Football Taunting Penalty

Football Taunting Penalty

Taunting in football would fall under the unsportsmanlike conduct section of penalties and is called when one player performs an act that will provoke the other team in an unnecessary fashion. This penalty was first introduced into the NFL in the 1990s, and its original purpose was to limit the amount of celebrations players were doing on the field, as the league saw these celebrations as a distraction from the game. The infraction will always result in a 15-yard penalty and an automatic first down for the unpenalized team.


Taunting is when a player embarrasses, mocks, baits, or otherwise commits flagrant acts or remarks towards an opponent. This includes acts such as spiking a football near an opponent after a touchdown, shoving the ball at an opponent, and pointing or waving at an opponent, among others. Taunting penalties are usually a subjective call made by the officials, as what constitutes taunting can really be left up to interpretation. In most cases, fans are against taunting calls unless they are in favor of their team, as the calls can sometimes seem extremely nitpicky, vague, or arbitrary…especially when they’re against your players!

The call is usually made on touchdown celebrations when, either before or after scoring, a player openly taunts an opponent. In some cases, depending on when the taunting penalty is committed during the play, these touchdowns can be called back, and in some cases, players can be fined or even ejected from the field for the taunting violations.

However, player demonstrations that include some types of endzone celebrations are not fouls under the NFL playing rules and will not result in a penalty granted that they do not violate any other rules. If the celebration violates one of these standards, taunting will be called, and if the celebration is excessive it will result in a different penalty of excessive celebration for delaying the game.


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At all levels of football played, the penalty for a taunting results in a 15-yard penalty against the team that committed the foul, and an automatic first down for the other team. Additionally, in the NFL, if a single player receives two penalties for taunting in one game, they will be ejected from the game.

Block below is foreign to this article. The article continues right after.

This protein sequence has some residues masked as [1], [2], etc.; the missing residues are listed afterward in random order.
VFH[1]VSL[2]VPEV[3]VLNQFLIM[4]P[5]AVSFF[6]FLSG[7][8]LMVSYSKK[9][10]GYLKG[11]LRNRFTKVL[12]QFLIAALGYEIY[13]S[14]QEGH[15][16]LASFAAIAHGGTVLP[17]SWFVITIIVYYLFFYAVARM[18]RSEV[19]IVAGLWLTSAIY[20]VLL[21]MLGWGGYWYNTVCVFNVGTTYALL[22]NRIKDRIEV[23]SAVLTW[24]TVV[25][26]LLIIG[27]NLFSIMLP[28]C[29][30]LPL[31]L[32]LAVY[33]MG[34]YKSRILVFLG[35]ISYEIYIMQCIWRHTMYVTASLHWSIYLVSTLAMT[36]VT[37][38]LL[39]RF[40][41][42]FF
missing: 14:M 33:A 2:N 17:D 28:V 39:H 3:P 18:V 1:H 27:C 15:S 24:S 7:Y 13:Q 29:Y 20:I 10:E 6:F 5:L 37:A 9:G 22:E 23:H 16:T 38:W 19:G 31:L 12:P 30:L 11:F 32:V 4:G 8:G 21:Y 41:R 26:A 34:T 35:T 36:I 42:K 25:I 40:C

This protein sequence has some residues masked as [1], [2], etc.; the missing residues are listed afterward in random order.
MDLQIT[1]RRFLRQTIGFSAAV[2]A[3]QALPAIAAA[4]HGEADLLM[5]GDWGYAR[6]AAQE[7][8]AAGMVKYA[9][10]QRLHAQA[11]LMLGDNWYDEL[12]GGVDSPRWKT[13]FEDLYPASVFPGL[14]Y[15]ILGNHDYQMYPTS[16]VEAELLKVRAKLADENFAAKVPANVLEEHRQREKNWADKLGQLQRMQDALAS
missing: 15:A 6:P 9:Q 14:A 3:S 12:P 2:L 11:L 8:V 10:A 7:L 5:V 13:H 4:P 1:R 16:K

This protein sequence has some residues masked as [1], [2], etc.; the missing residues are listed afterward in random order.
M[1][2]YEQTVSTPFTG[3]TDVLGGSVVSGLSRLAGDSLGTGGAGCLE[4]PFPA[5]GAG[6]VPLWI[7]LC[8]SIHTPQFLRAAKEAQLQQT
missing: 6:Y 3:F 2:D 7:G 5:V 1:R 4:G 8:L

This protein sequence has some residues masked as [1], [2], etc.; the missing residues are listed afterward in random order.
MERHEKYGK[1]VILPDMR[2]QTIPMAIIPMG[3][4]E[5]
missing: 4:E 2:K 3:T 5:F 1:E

Penalty Signal

Football Penalty Signal Taunting

To make the signal for taunting, the referee will make the unsportsmanlike conduct signal, which consists of extending both arms outward and to the sides.

Examples of Taunting in Football

  • A player stands over an opponent in a menacing way after scoring a touchdown on them.
  • A player spikes the football at an opponent while celebrating scoring a touchdown.
  • A player turns around and waves at the defenders chasing him into the endzone before crossing the goal line.


Does taunting take away a touchdown?

If an offensive player commits a taunting penalty before they reach the endzone, the touchdown may be called back. According to the NFL Rules, taunting carries a penalty of 15 yards, as well as an automatic first down. Taunting penalties which result in touchdowns being called back are often called when the taunting in question occurred during the play itself, before the whistle was blown.

When did the taunting rule get put in place by the NFL?

The taunting penalty was first created by the NFL in the 1990s, and was originally implemented in order to reduce what the league considered to be excessive post-touchdown celebrations. Since the initial implementation of the taunting penalty, the rule has been enforced somewhat spottily, but in recent years, the NFL has placed a renewed emphasis on taunting, which led to a larger number of taunting penalties being administered in the 2020 and 2021 seasons. This led to some debate from football fans, many of whom considered the taunting fouls to have been given out too frequently, and for arbitrary reasons. 

Do football players get fined for taunting?

Yes, professional football players can get fined for taunting. In college, football players do not get fined as they are not being paid to play by the league. In the NFL, the amount a player receives for a fine is based on how many offenses they have committed and how severe it was. Fines for taunting can reach as high as a little over $10,000 for a first-time offender and over $15,000 for a repeat offender. Nonetheless, all fines for taunting can be appealed by the player.